Drowning Deeds
Racheline Maltese

Hayward Fault Line Winner

Athens is, in many senses, the end of the civilized world, at least, to us Westerners. It's not an easy thing to understand, until you're here, and find the world reduced to a starkness of blues and whites as blinding as they are cruelly and casually beautiful. It's terribly alien and bodes constantly of the unseen, of more to drown in than just the sea.

I'd been begging, after a fashion and in secret, since before we even arrived here, and now that I come to think of it, probably before we embarked on the adventure. That, however, may be too strong a word for a typical occupation foisted on bored and wealthy youth.

It never occurred to me to consider myself delicate, until I met David, and became conscious of my every movement as an item to be judged, as a gesture containing the possibility of both restraint and invitation. Thus far, the game has challenged me more than I prefer; I don't know what he wants, assuming he wants anything at all. My mind insists he must. Otherwise, I'm more the fool than has already been made clear, and he is playful, in ways both wrong and deadly.

We spent Thursday in the inevitable trancelike condition that usurps the mind and flesh of even the most seasoned traveler after the actual act of travel. I was miserable and David insisted alcohol was the path through. Drinking, I should note is something of a sport for David; I prefer tennis. But drink we did, carafes of cheap, wretched wine.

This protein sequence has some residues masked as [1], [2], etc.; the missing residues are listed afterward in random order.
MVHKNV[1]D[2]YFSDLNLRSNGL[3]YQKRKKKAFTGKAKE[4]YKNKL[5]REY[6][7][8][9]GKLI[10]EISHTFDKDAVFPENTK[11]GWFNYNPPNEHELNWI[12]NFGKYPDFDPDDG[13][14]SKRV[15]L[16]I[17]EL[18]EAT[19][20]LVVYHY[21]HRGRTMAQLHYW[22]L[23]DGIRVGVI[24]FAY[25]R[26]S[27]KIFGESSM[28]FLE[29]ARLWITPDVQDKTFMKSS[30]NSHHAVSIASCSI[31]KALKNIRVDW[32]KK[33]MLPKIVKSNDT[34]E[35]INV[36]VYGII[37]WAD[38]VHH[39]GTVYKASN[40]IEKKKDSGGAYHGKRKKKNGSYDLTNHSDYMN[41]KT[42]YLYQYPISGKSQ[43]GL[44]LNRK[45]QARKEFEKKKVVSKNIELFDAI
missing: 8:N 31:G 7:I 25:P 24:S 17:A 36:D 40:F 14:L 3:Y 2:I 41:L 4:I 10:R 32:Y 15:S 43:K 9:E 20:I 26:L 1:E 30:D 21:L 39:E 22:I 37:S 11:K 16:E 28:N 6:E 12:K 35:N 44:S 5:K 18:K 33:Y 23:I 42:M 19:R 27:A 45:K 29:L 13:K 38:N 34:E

"Clearly," David had said, swirling the vinegar and bits of cork floating in his glass, "they export anything that's remotely potable."

I laughed softly, all his beauty making me less boisterous. My eyes traveled distractedly from hands to eyes to mouth, glances nearly normal from a drunk, exhausted and desperate man. And he smiled at me then, although I could not tell you if it was knowing, if it mocked or partook of my imaginings or if it was turned entirely inward, to some subject unknown.

We became inappropriately inebriated. There is, after all, no other purpose in poor grape, and by evening's end our hands brushed repeatedly, reaching for the dregs of indulgence.

I fell asleep, in the chair, and woke to brutal sunlight, David watching me surreptitiously from his bed, through slitted and predatory eyes. It is a dangerous gesture when a man smiles and wets his lips. It becomes so easy to think he could do nothing but desire you, when in truth, he might merely be thirsty, or filled with a greed that takes no interest in the flesh beyond means to an end.

First published: August 2002
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